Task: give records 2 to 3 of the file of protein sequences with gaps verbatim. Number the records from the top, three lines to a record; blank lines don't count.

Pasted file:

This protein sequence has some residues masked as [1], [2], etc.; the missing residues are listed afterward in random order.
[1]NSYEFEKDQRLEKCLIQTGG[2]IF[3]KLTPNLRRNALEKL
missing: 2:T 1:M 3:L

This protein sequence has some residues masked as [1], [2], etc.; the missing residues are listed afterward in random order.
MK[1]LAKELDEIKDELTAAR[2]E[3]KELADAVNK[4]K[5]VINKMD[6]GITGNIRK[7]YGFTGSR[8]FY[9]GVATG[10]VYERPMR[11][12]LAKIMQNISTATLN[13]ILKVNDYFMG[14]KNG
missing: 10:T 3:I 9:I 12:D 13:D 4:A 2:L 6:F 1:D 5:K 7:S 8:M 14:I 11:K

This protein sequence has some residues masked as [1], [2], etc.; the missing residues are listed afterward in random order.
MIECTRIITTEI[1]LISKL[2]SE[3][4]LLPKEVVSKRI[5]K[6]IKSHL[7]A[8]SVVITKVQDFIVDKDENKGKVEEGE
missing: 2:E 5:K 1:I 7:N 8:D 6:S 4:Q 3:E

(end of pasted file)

This protein sequence has some residues masked as [1], [2], etc.; the missing residues are listed afterward in random order.
MK[1]LAKELDEIKDELTAAR[2]E[3]KELADAVNK[4]K[5]VINKMD[6]GITGNIRK[7]YGFTGSR[8]FY[9]GVATG[10]VYERPMR[11][12]LAKIMQNISTATLN[13]ILKVNDYFMG[14]KNG
missing: 10:T 3:I 9:I 12:D 13:D 4:A 2:L 6:F 1:D 5:K 7:S 8:M 14:I 11:K

This protein sequence has some residues masked as [1], [2], etc.; the missing residues are listed afterward in random order.
MIECTRIITTEI[1]LISKL[2]SE[3][4]LLPKEVVSKRI[5]K[6]IKSHL[7]A[8]SVVITKVQDFIVDKDENKGKVEEGE
missing: 2:E 5:K 1:I 7:N 8:D 6:S 4:Q 3:E